An Urban Park to Serve the Whole City
By Bob Brocklebank
So far, the evident construction activity at Lansdowne has centred on the parking garage, commercial buildings and the new south-side stands of the stadium. We should remember that a positive aspect of Lansdowne redevelopment will be the transformation of acres of lifeless asphalt into parkland.
In my latest visit to the site, I saw the first provisions being made for landscaping. To support walkways south of the Aberdeen Pavilion, special mixes of soil and rock, which can accommodate tree roots, have been installed. A new low wall suitable for sitting is being formed in the same area, as part of what has been called the “Great Porch.” The concept plans for the parkland – Aberdeen Square, Water Plaza, the hill, skating rink, orchard, reflecting pond, great lawn – have been known for some time.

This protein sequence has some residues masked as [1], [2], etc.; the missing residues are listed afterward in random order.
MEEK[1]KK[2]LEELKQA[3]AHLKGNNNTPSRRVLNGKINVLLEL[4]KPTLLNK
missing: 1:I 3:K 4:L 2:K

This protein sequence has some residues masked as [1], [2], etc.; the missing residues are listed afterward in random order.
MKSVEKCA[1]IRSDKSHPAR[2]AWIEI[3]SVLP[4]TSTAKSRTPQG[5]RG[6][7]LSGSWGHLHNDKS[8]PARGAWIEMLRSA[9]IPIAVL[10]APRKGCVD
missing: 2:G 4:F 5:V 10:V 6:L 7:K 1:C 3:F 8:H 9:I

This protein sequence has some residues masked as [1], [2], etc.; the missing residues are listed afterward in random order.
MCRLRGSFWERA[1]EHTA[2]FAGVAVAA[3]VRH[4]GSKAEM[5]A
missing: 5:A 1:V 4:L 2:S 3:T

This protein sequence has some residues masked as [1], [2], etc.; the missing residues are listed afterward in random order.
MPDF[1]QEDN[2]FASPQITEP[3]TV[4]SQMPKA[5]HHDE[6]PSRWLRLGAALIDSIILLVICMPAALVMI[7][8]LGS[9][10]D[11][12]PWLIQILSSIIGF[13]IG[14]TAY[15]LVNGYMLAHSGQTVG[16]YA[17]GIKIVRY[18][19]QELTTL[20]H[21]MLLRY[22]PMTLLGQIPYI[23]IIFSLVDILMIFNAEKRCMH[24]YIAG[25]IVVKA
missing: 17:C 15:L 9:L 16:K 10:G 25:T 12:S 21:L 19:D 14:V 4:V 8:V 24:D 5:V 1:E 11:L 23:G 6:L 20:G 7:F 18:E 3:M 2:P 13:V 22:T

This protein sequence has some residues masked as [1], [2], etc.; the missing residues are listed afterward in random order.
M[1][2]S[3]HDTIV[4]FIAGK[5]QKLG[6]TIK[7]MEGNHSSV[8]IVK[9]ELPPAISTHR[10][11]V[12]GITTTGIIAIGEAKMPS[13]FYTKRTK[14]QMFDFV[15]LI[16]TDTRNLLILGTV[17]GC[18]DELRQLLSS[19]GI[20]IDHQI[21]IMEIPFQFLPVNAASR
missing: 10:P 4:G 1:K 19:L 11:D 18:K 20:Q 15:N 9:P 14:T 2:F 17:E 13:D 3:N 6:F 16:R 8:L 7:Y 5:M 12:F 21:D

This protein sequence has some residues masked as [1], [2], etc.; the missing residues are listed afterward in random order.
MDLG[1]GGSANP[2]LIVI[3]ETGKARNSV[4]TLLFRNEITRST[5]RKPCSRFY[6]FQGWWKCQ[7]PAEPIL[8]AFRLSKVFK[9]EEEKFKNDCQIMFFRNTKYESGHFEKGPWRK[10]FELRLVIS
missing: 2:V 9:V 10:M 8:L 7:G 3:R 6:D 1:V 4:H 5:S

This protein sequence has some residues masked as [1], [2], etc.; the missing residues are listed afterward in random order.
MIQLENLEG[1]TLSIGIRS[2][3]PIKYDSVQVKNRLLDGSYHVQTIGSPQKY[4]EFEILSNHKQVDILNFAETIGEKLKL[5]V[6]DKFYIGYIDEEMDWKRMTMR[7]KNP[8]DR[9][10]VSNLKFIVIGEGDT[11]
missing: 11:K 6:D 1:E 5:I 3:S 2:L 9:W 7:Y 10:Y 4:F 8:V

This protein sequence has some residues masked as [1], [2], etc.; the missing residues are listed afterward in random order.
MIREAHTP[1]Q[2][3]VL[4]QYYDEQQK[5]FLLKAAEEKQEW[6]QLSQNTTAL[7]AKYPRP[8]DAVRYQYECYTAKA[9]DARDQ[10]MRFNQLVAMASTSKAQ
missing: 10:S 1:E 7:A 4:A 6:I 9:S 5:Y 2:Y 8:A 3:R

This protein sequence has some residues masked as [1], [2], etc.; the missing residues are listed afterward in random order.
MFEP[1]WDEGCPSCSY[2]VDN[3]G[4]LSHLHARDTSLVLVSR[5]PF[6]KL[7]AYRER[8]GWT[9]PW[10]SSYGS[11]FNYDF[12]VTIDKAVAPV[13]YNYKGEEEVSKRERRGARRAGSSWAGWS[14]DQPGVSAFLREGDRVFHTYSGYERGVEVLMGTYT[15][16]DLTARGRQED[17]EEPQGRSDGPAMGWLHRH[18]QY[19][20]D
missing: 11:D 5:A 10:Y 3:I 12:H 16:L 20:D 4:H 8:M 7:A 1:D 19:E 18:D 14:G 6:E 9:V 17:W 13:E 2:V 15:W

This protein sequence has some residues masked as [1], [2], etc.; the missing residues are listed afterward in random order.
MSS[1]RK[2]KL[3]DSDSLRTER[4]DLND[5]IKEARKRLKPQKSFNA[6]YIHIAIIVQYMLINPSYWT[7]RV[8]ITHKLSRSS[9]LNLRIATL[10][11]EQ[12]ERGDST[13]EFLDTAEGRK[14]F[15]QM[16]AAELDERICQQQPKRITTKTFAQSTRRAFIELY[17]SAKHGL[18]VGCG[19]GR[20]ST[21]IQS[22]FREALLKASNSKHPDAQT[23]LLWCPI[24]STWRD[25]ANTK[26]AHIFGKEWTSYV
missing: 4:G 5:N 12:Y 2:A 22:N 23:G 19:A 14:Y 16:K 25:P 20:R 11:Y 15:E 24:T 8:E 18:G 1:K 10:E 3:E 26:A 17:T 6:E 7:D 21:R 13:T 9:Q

Less clear is the City’s intention for using the park. To explore current thinking, I approached the Parks, Recreation and Cultural Services Department and found them enthusiastic about the possibilities. They emphasized that the new park will have 14 outdoor spaces in which program activities could be undertaken.
The watchword in planning seems to be to “celebrate community,” by offering the possibility not only of large events such as outdoor concerts, but also more intimate gatherings such as community meetings, to take place in newly created spaces in the relocated Horticulture Building. Because Lansdowne is to be a facility to serve the whole city, it is not only folk from the Glebe or our neighbours in Old Ottawa South involved. Lansdowne will be serving as a park for the people from Kinburn or Sarsfield as well, creating opportunities to showcase and develop the diversity of Ottawa